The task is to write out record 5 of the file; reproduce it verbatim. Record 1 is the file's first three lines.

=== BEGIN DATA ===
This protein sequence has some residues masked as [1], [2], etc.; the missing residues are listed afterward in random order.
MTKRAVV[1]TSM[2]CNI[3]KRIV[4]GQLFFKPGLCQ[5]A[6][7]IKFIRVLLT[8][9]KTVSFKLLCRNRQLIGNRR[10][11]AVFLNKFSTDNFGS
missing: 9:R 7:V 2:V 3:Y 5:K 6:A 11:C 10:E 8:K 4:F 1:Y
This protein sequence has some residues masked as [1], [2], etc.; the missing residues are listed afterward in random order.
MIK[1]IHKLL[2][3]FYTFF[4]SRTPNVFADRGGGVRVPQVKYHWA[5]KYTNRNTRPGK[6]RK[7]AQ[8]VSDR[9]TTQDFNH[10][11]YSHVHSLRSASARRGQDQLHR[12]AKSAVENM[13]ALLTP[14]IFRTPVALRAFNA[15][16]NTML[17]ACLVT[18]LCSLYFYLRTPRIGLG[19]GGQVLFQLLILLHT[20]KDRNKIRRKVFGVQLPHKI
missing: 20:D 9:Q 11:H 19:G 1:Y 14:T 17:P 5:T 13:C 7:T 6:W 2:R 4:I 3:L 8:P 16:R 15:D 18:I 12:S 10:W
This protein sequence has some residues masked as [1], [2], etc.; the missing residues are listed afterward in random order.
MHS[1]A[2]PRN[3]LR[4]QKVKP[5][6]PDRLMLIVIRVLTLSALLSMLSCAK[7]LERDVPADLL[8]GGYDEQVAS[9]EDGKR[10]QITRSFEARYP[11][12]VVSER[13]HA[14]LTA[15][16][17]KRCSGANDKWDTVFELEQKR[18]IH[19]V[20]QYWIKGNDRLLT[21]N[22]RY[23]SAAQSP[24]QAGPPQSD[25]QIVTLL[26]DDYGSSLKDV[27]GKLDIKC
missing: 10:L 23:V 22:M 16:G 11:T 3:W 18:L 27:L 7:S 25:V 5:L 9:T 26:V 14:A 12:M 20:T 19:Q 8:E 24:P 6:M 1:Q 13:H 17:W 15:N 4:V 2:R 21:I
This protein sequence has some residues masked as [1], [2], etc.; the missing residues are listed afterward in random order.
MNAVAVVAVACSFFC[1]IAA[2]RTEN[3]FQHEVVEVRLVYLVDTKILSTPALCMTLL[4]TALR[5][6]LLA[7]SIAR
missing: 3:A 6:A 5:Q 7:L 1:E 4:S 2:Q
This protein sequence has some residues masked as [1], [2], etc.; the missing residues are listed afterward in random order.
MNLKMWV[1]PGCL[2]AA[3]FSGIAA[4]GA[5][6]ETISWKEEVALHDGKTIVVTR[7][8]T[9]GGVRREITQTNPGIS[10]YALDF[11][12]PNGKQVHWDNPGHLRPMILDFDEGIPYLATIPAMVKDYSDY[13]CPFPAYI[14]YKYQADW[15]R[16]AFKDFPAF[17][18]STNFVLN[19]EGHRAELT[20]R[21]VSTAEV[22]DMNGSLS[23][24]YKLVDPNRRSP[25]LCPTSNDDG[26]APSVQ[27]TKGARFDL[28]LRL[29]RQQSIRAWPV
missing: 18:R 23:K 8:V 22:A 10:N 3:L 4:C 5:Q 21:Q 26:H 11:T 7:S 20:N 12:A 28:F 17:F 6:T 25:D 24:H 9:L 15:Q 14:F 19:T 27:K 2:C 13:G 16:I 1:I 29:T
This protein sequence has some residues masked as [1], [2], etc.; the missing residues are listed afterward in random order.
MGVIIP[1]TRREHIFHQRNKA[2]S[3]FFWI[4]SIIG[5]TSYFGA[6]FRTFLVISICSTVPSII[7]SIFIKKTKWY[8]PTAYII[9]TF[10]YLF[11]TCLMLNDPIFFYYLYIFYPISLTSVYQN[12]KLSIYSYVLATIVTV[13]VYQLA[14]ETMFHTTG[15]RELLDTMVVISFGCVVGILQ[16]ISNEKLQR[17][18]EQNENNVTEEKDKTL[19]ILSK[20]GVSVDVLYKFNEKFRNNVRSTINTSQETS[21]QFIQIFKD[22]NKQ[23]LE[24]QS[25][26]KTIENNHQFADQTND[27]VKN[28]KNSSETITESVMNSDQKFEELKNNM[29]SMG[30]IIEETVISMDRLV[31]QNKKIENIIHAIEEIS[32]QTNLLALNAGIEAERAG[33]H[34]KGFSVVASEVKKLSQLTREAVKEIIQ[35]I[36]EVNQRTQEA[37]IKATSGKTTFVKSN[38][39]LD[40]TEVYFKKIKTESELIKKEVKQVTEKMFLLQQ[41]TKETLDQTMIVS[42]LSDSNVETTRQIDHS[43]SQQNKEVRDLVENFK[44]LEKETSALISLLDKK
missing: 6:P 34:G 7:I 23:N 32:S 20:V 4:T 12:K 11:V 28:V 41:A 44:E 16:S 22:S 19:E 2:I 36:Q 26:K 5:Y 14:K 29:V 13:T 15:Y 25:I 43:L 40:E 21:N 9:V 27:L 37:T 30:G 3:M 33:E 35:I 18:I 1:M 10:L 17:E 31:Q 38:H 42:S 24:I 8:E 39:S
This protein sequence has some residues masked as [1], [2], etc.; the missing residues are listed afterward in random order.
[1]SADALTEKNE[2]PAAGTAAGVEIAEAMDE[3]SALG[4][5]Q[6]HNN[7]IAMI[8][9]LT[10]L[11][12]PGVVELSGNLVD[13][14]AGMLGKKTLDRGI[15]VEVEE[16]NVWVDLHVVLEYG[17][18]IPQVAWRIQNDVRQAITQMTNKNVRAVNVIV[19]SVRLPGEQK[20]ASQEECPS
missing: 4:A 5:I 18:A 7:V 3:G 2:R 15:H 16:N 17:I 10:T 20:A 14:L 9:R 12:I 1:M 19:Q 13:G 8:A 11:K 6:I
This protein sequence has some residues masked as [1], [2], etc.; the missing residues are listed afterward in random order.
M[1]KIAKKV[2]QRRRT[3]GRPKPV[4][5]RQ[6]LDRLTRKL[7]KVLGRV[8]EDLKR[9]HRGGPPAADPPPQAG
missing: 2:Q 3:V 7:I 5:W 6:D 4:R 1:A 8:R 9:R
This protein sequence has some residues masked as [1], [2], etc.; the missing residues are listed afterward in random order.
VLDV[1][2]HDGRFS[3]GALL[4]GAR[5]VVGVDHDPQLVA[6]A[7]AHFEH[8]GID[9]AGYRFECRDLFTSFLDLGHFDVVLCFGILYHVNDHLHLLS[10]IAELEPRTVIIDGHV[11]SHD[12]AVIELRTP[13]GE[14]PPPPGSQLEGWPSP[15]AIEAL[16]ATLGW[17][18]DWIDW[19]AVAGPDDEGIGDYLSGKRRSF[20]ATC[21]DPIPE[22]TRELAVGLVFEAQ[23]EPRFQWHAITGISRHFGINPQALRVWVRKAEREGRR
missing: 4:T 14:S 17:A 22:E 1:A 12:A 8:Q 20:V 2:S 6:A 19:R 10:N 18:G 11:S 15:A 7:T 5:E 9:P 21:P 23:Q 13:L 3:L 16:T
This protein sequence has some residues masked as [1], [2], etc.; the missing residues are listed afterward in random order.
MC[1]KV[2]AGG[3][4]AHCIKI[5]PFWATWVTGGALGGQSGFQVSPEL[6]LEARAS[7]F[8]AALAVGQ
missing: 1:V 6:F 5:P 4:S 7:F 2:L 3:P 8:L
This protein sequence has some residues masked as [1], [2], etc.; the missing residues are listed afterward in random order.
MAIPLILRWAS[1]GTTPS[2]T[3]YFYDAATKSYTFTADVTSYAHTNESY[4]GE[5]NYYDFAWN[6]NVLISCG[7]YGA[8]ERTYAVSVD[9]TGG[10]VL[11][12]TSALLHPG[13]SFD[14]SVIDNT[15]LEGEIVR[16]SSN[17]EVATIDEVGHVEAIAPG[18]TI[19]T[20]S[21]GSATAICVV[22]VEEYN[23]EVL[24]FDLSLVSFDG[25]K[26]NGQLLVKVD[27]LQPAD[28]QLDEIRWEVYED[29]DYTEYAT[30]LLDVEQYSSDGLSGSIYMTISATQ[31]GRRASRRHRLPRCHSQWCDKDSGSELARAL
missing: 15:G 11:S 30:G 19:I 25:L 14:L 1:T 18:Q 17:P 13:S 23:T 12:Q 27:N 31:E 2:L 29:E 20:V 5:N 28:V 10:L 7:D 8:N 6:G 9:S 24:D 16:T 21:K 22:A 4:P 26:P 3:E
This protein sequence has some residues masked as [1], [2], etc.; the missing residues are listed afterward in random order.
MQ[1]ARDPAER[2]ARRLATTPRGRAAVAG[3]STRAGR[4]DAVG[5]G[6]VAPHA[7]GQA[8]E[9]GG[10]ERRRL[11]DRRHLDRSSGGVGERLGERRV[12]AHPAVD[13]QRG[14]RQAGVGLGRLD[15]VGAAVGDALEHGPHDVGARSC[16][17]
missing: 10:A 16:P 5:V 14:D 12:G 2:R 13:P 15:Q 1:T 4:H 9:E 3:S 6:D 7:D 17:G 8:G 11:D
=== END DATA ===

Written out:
This protein sequence has some residues masked as [1], [2], etc.; the missing residues are listed afterward in random order.
MNLKMWV[1]PGCL[2]AA[3]FSGIAA[4]GA[5][6]ETISWKEEVALHDGKTIVVTR[7][8]T[9]GGVRREITQTNPGIS[10]YALDF[11][12]PNGKQVHWDNPGHLRPMILDFDEGIPYLATIPAMVKDYSDY[13]CPFPAYI[14]YKYQADW[15]R[16]AFKDFPAF[17][18]STNFVLN[19]EGHRAELT[20]R[21]VSTAEV[22]DMNGSLS[23][24]YKLVDPNRRSP[25]LCPTSNDDG[26]APSVQ[27]TKGARFDL[28]LRL[29]RQQSIRAWPV
missing: 18:R 23:K 8:V 22:A 10:N 3:L 4:C 5:Q 21:Q 26:H 11:T 7:S 20:N 12:A 28:F 17:F 6:T 25:D 24:H 9:L 15:Q 14:F 19:T 27:K 2:C 13:G 16:I 1:I 29:T